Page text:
DNA amplification patterns are obtained using single primer of 10-50 bases long in PCR and annealing is carried out under nonstringent conditions. [10]

Sequence characterized amplified regions

Sequence characterized amplified regions (SCARs) are similar to sequence tagged sites (STS) markers but in comparison to random amplified polymorphic DNA (RAPD) they are more reproducible. Although SCARS are mostly dominant markers, also behave as co-dominant markers by digesting them with tetra cutting restriction enzymes. Sex identification of papaya has been carried out using SCAR marker. [11]

Cleaved amplification polymorphic sequence

PCR primers for this process can be synthesized based on sequence information in databank and the electrophoretic patterns are obtained using restriction enzyme digestion of the PCR products. [12],[13]

Randomly amplified microsatellite polymorphism

The methodology of these PCR based markers is that first the genomic DNA is amplified using the arbitrary (RAPD) primers. The amplified products thus obtained are then separated electrophoretically and the dried gel is hybridized with microsatellite oligonucleotide probes. Many advantages of oligonucleotide fingerprinting, [14] RAPD [15] and microsatellite primed-PCR are thus combined in randomly amplified microsatellite polymorphism. [16],[17] Advantages include speed of the assay, high sensitivity, high level of variability detected and no requirement of prior DNA sequence information. [18]

  Amplified Fragment Length Polymorphism Top

Amplified fragment length polymorphism (AFLP) was developed for detection of genomic restriction fragments by PCR amplification, thus fingerprinting patterns are obtained. AFLP is an ingenious combination of restriction fragment length polymorphism (RFLP) and PCR. [19] In the detection of polymorphism between closely related genotypes AFLP is extremely useful. [20],[21]

  Nonpolymerase Chain Reaction-based Techniques Top

In the hybridization-based markers or non-PCR based marker, the DNA profiles are visualized by hybridizing the restriction enzyme digested DNA to a labeled probe which is a DNA fragment of known/unknown sequence.

Restriction fragment length polymorphism

The RFLP analysis consists of, restriction endonuclease digested genomic DNA is resolved by gel electrophoresis and then blotted on to a nitrocellulase membrane. [22] Specific banding patterns are then visualized by hybridization with a labeled probe. RFLP are very reliable markers on linkage analysis and breeding and are co-dominant in nature. To constructs a genetic map RFLPs were used for the 1 st time to construct a genetic map. [23]

Detailed below are the modifications of the RFLP marker system.

Sequence tagged sites

In this, RFLP probes specifically linked to a desired trait can be converted into PCR based STS oligonucleotide primers based on nucleotide sequence of the probe giving a polymorphic band pattern. This is extremely useful for studying the relationship among several species at a specific locus. [24]

Allele specific associated primers

Specific allele is sequenced and on the base of this sequence, specific primers are designed for DNA template amplification. From this, a single fragment at stringent annealing temperature condition is obtained, and there are used to tag given plant and the gene of interest. [25]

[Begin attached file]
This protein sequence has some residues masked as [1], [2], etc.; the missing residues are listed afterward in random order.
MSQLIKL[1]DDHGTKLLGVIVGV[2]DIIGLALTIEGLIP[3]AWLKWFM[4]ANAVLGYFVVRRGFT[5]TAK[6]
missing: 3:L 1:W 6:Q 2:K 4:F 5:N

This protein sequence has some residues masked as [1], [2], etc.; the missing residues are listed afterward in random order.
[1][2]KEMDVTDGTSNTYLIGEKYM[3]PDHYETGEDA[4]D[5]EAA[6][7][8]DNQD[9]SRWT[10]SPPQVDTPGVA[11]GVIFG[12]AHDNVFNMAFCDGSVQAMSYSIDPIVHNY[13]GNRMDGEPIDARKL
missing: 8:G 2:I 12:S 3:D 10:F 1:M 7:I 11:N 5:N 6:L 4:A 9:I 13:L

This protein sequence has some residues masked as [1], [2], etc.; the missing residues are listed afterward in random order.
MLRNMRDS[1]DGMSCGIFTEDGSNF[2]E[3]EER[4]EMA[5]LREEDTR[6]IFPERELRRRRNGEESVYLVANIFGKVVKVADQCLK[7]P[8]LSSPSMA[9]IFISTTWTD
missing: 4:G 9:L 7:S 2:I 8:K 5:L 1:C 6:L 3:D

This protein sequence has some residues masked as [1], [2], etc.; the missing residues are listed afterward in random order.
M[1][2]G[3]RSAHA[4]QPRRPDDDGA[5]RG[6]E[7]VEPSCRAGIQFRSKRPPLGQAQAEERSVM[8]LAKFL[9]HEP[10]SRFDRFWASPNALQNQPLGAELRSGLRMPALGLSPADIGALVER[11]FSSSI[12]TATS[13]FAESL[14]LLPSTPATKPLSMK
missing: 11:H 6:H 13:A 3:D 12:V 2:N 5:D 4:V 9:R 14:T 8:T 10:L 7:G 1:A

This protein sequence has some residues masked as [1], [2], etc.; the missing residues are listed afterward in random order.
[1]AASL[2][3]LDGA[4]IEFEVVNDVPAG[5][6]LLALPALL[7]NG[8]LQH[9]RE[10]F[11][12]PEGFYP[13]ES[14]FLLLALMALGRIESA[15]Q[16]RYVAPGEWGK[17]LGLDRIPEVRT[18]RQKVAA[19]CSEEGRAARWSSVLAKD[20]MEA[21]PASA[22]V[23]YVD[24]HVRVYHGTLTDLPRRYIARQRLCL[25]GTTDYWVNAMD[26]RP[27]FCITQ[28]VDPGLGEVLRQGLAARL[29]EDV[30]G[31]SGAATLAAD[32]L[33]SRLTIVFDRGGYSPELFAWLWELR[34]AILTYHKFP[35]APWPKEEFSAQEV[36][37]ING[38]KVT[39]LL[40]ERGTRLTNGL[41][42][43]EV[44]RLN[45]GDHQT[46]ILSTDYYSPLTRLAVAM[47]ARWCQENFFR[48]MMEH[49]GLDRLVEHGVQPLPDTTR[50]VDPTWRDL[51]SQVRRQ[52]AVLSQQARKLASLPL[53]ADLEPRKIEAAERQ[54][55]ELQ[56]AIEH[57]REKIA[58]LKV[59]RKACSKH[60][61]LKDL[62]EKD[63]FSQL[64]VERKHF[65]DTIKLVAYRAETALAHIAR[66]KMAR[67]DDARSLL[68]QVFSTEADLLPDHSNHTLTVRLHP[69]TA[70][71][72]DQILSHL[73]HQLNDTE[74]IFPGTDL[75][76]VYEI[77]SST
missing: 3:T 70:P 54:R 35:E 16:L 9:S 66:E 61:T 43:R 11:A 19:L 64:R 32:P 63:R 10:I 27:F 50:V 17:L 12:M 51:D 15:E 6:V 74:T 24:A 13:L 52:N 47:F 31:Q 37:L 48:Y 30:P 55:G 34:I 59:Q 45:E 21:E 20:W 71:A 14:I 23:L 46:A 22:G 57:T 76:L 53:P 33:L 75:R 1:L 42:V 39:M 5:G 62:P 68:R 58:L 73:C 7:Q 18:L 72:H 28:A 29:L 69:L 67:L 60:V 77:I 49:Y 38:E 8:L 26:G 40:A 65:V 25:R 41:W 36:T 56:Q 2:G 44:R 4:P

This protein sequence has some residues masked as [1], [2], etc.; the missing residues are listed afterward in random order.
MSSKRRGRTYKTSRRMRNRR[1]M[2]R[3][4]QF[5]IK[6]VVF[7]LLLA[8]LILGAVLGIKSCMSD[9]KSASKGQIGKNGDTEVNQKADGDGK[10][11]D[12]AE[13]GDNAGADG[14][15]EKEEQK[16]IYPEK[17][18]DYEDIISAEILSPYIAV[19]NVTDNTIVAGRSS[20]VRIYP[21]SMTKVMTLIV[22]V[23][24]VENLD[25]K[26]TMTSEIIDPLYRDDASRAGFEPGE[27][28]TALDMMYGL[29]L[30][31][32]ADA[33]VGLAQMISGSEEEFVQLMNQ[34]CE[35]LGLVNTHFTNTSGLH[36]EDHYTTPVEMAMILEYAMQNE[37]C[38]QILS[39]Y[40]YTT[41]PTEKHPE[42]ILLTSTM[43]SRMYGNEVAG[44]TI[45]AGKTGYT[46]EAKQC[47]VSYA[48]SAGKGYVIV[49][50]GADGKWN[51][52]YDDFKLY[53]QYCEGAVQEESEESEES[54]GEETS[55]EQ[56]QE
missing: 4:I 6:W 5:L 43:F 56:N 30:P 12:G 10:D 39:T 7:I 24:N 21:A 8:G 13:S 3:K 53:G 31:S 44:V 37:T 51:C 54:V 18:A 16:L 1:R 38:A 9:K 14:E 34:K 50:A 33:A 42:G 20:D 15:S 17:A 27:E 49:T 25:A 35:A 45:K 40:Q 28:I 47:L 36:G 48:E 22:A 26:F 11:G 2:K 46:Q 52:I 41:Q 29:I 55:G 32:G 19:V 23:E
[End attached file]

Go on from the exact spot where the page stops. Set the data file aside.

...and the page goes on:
Expressed sequence tag markers

These are introduced for obtaining partial sequencing of random cDNA clones. They are also useful in genome sequencing and mapping programs. [26]

Single strand conformation polymorphism

This is a powerful and popularly used technique for detection of point mutations. It can identify heterozygosity of DNA fragments of the same molecular weight. [27]

  Microsatellites and Minisatellites Top

In virtually all eukaryotic species, 30-90% of the genome is constituted of repetitive DNA, and its nature is highly polymorphic. Microsatellites and minisatellites is one major form of repetitive DNA. [28] With a monomer repeat length of about 11-60 bp, microsatellites are short tandem repeats or simple sequence repeats of 1-6 bp length, repeated several times. Thus, micro and minisatellites form an ideal marker system which simultaneously create complex banding system and detect multiple DNA loci simultaneously. These dominant fingerprinting markers, exhibit high level heterozygosity, and are of Mendelian inheritance. [29]

Detailed below are minisatellite and microsatellite sequence based markers.

Sequence tagged microsatellites sites

Using specific primers designed from sequence 22 data of a specific loci, DNA polymorphism is detected. Primers complementary to the flanking regions of the simple sequence repeat loci yield high polymorphism. For clear banding pattern Di-, tri- and tetra-nucleotide microsatellites are more popular for sequence tagged microsatellites sites analysis. [30] For diversity analysis, dinucleotides which are generally abundant in the genome have been used. [31]

Directed amplification of minisatellite-region DNA

In this case, minisatellites are used as primers for DNA amplification. It is introduced for the 1 st time and is found to be useful for species differentiation and cultivar identification. [32],[33]

Inter simple sequence repeat markers

This technique was reported for amplifying genomic DNA at the 3'end. They are mostly dominant markers. Number of primers can be synthesized for various combinations of di-, tri-, and tetra and penta-nucleotides. [34]

  Advances in Molecular Marker Techniques Top

Molecular marker techniques have made advances through incorporation of modification in the methodology leads to evolution of several basic techniques.

Organelle microsatellites